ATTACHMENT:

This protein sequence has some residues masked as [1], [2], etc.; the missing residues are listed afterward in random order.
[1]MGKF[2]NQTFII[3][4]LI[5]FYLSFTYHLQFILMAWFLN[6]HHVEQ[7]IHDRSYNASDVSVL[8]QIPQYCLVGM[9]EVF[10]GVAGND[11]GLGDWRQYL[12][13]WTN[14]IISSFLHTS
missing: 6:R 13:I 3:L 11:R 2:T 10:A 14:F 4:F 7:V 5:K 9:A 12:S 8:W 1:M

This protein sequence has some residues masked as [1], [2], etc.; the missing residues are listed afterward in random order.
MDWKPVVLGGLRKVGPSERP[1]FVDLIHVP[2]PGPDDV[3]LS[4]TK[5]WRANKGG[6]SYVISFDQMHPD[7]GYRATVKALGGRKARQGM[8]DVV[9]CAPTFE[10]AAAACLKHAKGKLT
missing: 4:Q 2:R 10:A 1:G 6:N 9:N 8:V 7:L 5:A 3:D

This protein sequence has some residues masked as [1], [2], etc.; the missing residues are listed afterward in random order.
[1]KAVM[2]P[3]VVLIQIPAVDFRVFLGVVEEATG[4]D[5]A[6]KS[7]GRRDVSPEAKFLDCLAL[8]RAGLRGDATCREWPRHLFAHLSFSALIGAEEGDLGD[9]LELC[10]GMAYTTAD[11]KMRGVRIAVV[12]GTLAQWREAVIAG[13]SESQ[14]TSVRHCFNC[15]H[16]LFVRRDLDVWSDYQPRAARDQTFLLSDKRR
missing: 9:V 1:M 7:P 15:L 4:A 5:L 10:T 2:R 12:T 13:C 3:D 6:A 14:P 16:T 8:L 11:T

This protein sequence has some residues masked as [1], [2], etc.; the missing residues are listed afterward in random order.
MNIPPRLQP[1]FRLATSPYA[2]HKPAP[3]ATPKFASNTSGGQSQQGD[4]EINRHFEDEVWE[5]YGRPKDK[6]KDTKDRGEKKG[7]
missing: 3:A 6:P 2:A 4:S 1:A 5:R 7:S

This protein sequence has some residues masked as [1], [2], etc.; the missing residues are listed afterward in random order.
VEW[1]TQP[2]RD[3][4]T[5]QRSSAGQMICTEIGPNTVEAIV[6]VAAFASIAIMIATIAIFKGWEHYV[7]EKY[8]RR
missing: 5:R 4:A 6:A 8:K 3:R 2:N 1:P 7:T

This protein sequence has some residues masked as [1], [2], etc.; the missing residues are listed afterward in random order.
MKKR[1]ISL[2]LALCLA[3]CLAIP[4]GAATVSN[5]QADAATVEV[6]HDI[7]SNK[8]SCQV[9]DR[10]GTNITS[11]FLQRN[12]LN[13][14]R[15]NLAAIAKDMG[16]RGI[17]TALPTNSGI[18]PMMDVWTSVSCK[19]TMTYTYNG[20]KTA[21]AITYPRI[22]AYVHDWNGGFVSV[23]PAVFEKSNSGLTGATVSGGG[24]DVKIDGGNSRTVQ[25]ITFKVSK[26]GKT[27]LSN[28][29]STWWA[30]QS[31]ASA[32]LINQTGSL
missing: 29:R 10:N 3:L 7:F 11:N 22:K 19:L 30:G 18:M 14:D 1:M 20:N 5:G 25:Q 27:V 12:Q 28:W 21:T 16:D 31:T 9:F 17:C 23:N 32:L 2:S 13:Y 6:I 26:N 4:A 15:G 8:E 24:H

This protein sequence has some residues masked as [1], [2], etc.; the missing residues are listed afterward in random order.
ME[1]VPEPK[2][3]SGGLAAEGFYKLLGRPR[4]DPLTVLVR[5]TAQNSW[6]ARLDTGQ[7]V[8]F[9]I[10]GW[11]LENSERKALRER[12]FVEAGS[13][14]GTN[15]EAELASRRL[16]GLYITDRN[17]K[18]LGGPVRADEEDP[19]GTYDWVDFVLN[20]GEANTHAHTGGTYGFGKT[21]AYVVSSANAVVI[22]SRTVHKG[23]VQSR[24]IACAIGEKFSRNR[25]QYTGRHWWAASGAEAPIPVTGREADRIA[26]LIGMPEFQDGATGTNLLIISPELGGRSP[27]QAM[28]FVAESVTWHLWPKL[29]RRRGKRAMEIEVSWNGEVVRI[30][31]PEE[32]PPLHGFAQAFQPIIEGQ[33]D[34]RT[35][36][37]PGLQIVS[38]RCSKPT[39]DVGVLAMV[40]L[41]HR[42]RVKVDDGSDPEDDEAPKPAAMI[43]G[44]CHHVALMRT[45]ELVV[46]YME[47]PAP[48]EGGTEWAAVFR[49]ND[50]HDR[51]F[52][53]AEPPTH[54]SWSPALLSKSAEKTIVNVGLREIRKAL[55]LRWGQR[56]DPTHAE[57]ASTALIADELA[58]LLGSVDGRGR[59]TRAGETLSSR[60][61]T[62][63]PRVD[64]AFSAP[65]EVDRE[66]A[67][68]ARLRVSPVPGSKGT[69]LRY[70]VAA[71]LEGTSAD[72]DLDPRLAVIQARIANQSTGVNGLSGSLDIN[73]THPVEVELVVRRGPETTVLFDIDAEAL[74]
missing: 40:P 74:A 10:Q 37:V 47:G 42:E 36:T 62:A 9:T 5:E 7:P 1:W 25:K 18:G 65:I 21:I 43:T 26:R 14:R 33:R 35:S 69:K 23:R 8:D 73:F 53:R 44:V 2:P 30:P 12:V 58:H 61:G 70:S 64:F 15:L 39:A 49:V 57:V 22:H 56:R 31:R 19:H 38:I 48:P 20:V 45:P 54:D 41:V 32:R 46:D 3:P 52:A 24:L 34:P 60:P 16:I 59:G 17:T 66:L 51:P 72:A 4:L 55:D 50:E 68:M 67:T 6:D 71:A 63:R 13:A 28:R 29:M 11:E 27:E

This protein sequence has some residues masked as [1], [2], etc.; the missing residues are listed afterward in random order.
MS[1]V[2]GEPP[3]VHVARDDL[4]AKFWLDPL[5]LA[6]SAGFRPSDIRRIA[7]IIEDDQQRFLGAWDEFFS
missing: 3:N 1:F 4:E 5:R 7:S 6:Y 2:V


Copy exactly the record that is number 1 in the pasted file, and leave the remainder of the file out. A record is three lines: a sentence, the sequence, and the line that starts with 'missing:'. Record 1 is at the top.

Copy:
This protein sequence has some residues masked as [1], [2], etc.; the missing residues are listed afterward in random order.
[1]MGKF[2]NQTFII[3][4]LI[5]FYLSFTYHLQFILMAWFLN[6]HHVEQ[7]IHDRSYNASDVSVL[8]QIPQYCLVGM[9]EVF[10]GVAGND[11]GLGDWRQYL[12][13]WTN[14]IISSFLHTS
missing: 6:R 13:I 3:L 11:R 2:T 10:A 14:F 4:F 7:V 5:K 9:A 12:S 8:W 1:M